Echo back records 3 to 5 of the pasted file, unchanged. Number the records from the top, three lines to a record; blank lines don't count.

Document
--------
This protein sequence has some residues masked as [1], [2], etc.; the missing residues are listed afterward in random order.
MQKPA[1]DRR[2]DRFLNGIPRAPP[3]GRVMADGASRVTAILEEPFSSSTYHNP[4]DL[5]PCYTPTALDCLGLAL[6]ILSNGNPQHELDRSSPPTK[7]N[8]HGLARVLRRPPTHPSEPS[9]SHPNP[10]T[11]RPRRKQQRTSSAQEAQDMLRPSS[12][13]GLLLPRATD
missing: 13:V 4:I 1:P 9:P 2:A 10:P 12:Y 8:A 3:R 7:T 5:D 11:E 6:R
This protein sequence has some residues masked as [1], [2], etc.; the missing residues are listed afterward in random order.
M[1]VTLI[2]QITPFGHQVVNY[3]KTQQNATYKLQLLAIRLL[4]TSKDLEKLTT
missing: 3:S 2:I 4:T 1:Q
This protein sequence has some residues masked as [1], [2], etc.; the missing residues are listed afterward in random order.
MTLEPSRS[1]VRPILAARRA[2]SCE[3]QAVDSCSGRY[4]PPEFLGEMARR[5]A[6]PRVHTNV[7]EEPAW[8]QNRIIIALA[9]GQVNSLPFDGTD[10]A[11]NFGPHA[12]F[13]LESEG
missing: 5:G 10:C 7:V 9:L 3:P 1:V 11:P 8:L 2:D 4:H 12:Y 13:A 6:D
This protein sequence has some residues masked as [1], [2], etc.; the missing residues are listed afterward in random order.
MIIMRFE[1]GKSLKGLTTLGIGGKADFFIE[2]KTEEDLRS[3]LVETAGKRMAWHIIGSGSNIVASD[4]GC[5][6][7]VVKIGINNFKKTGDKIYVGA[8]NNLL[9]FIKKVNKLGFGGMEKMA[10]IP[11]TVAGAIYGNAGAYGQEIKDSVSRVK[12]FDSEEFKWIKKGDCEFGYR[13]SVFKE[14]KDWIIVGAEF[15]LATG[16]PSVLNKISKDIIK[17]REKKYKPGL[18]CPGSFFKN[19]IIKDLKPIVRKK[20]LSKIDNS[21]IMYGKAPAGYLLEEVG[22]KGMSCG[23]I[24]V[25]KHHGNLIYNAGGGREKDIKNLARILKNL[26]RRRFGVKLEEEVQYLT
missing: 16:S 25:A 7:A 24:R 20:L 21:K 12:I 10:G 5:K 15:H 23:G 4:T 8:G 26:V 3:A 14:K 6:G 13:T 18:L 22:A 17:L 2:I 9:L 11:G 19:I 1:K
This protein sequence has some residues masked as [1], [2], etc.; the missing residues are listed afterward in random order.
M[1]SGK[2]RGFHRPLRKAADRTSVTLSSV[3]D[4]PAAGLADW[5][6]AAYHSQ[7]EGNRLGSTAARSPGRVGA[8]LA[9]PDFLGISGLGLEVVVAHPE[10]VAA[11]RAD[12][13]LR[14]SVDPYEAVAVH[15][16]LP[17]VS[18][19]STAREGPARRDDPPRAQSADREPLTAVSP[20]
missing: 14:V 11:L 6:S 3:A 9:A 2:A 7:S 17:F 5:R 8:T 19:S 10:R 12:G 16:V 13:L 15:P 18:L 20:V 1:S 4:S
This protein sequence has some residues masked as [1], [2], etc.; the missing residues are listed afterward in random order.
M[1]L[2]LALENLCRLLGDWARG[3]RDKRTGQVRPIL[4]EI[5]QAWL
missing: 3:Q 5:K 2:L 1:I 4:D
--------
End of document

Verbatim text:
This protein sequence has some residues masked as [1], [2], etc.; the missing residues are listed afterward in random order.
MTLEPSRS[1]VRPILAARRA[2]SCE[3]QAVDSCSGRY[4]PPEFLGEMARR[5]A[6]PRVHTNV[7]EEPAW[8]QNRIIIALA[9]GQVNSLPFDGTD[10]A[11]NFGPHA[12]F[13]LESEG
missing: 5:G 10:C 7:V 9:L 3:P 1:V 11:P 8:L 2:D 4:H 12:Y 13:A 6:D
This protein sequence has some residues masked as [1], [2], etc.; the missing residues are listed afterward in random order.
MIIMRFE[1]GKSLKGLTTLGIGGKADFFIE[2]KTEEDLRS[3]LVETAGKRMAWHIIGSGSNIVASD[4]GC[5][6][7]VVKIGINNFKKTGDKIYVGA[8]NNLL[9]FIKKVNKLGFGGMEKMA[10]IP[11]TVAGAIYGNAGAYGQEIKDSVSRVK[12]FDSEEFKWIKKGDCEFGYR[13]SVFKE[14]KDWIIVGAEF[15]LATG[16]PSVLNKISKDIIK[17]REKKYKPGL[18]CPGSFFKN[19]IIKDLKPIVRKK[20]LSKIDNS[21]IMYGKAPAGYLLEEVG[22]KGMSCG[23]I[24]V[25]KHHGNLIYNAGGGREKDIKNLARILKNL[26]RRRFGVKLEEEVQYLT
missing: 16:S 25:A 7:A 24:R 20:L 21:K 12:I 10:G 5:K 15:H 23:G 4:T 8:G 26:V 3:A 14:K 6:G 13:T 18:L 22:A 17:L 2:I 9:L 11:G 19:I 1:K
This protein sequence has some residues masked as [1], [2], etc.; the missing residues are listed afterward in random order.
M[1]SGK[2]RGFHRPLRKAADRTSVTLSSV[3]D[4]PAAGLADW[5][6]AAYHSQ[7]EGNRLGSTAARSPGRVGA[8]LA[9]PDFLGISGLGLEVVVAHPE[10]VAA[11]RAD[12][13]LR[14]SVDPYEAVAVH[15][16]LP[17]VS[18][19]STAREGPARRDDPPRAQSADREPLTAVSP[20]
missing: 14:V 11:L 6:S 3:A 9:A 2:A 7:S 17:F 5:R 8:T 19:S 10:R 12:G 16:V 13:L 15:P 18:L 20:V 1:S 4:S